Ever feel like you move from one task to the next, but never actually get the most important things done? We’ve been there, too. Join our conversation on how to reverse this . . . even as a busy mother.
Posts in the "Progress" category:
So often we use our instincts to respond to the needs of our children. We go with our gut. But what if our gut is wrong? Amanda Hamilton Roos shares her discovery of what really matters when instincts lead you astray.
Motherhood is about helping our children become the people they want and need to be. Yes. But motherhood is also about helping OURSELVES become the people we want and need to be.
Ken Robinson’s book focuses on teaching why it is so important that we find what we are passionate about–our “element.” He explains how creativity is vital to a fulfilling life, and how there are limitless types of intelligence and ways of being creative–in other words, no one is stupid or unimaginative.
In Say Goodbye to Survival Mode, Crystal Pain, of Money Saving Mom, has created a step-by-step guide to help women find balance and joy in motherhood.
I love the feeling of checking things off my list and progressing towards goals. But I’m learning to cherish the “doing” just as much as the “getting it done.” Motherhood is about processes, not just results.
Are you outlasting the challenges of motherhood? Or is your endurance in need of some work? As mothers, we need to remember that we are built for the long haul—to outlast the hard moments, days, weeks, and years we have before us. We are built to last.
I love my kids and I’m grateful that my dream of having a family had come true. But when I was younger, mothering didn’t come as naturally to me. Then, I read a quote by Mother Teresa that stuck with me and I realized that my purpose in life was under my nose.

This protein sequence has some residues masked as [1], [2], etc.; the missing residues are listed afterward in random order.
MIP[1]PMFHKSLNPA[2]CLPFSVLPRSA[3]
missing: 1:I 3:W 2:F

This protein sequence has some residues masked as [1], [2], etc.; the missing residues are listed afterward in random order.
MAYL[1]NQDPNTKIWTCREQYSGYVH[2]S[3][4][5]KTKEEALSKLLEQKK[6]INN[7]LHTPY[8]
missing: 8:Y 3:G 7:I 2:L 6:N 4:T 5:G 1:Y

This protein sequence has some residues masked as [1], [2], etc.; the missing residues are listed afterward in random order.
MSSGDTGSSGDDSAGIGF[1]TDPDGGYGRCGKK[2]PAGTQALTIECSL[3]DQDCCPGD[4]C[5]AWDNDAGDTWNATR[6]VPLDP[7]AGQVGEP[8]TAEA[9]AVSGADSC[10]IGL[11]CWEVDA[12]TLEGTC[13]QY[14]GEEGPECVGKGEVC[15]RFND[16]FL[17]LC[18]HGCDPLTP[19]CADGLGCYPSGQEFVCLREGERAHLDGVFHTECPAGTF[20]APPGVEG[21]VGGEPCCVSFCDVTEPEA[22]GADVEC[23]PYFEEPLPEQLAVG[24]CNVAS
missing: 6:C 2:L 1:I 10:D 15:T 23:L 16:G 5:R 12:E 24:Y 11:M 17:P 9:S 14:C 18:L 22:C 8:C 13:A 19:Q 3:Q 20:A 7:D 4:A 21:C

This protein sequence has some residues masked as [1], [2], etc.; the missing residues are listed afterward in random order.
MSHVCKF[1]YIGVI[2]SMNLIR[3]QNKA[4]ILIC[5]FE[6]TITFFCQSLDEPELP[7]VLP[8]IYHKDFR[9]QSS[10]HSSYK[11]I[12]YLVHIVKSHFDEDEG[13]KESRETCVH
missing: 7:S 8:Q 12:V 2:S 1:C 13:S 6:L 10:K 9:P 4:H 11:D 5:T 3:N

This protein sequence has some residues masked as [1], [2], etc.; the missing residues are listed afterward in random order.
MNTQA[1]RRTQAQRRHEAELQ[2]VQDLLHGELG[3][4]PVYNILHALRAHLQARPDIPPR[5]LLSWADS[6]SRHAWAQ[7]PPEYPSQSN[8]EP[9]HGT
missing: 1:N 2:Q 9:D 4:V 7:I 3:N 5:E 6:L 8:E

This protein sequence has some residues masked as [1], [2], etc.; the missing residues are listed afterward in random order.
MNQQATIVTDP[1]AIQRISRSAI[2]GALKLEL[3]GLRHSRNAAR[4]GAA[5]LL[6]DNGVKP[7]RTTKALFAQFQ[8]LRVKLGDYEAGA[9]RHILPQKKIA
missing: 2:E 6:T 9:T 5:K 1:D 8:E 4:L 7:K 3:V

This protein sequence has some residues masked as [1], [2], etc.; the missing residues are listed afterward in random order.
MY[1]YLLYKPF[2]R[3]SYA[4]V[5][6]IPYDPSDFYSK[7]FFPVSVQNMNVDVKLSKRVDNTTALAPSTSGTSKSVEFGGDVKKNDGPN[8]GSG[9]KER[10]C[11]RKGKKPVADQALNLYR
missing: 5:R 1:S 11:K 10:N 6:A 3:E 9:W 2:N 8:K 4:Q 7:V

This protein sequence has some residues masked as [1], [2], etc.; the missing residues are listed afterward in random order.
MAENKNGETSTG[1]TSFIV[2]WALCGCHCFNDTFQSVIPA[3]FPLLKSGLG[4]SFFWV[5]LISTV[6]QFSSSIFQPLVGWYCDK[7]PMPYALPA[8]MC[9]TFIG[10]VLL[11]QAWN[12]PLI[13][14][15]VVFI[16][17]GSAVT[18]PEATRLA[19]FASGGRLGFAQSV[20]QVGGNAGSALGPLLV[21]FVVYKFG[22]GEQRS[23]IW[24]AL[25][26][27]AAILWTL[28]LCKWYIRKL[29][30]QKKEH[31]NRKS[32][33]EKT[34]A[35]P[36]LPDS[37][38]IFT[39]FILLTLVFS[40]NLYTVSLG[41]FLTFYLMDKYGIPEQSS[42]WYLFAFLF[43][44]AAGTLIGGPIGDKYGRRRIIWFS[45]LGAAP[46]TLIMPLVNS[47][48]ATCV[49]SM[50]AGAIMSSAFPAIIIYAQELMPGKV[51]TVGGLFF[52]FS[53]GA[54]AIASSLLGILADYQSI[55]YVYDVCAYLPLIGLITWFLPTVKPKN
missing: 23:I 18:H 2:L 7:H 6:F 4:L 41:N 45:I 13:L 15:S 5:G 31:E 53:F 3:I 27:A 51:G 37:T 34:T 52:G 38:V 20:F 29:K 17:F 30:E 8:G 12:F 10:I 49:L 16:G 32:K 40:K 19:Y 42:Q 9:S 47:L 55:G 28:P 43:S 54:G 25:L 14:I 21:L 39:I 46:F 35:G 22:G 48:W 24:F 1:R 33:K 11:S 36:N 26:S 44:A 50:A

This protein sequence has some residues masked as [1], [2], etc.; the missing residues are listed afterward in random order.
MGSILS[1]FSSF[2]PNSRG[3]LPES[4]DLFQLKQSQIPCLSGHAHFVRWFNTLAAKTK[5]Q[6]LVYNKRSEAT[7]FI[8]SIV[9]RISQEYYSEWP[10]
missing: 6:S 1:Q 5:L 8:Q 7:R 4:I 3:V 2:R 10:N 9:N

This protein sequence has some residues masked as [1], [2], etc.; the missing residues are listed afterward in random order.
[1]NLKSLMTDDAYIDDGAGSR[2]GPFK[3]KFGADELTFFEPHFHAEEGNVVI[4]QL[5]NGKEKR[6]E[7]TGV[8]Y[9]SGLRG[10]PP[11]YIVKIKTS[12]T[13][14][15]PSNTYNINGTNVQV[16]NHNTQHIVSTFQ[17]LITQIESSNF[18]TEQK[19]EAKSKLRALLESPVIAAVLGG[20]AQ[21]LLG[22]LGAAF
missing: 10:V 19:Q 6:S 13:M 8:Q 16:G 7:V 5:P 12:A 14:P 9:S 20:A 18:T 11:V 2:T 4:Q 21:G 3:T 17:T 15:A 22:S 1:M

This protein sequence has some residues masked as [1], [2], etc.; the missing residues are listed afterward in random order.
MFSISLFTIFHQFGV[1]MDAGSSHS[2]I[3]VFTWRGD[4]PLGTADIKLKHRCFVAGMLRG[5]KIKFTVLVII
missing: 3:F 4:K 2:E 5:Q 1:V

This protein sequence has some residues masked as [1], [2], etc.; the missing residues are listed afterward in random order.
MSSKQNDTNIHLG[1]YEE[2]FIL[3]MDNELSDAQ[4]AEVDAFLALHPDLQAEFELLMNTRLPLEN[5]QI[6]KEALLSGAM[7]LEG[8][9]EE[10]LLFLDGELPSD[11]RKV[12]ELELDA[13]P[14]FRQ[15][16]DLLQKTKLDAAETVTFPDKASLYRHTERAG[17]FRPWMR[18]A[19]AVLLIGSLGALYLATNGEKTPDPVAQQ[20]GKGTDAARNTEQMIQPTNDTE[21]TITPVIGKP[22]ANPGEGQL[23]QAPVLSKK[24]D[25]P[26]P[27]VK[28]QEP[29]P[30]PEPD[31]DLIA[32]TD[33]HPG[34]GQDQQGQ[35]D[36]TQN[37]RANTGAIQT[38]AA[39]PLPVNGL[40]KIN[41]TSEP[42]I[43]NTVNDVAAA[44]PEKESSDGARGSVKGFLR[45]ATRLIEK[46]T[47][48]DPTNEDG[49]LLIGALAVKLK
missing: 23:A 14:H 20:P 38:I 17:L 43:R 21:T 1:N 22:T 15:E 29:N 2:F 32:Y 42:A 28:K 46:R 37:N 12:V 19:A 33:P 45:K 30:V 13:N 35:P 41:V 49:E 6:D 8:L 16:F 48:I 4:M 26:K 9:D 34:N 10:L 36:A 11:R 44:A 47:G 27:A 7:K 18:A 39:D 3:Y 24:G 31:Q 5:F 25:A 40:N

What have you realized isn’t as important as it seemed to be at first? We come into motherhood with ideals about how things are going to go – then we realize that some of those ideals just aren’t realistic or aren’t all that important. April and Saren discuss what they’ve “let go” of – and share some funny stories about what they used to be concerned about.
Because we expect “progress” to mean “improvement,” we sometimes forget that growth means “growing pains” both physically and emotionally for both parent and child. Just as my son’s joints ached as he grew four inches over a summer, so too do we hurt sometimes as we stretch to new heights in our lives together.
Last year, Amy Makechnie’s 13-year-old daughter requested a lump sum allowance of $100. So, how did the experiment turn out? Read the follow up to Amy’s popular post.
Jennifer Brimhall homeschools her children, and she’s culled a list of her favorite academic resources for all moms.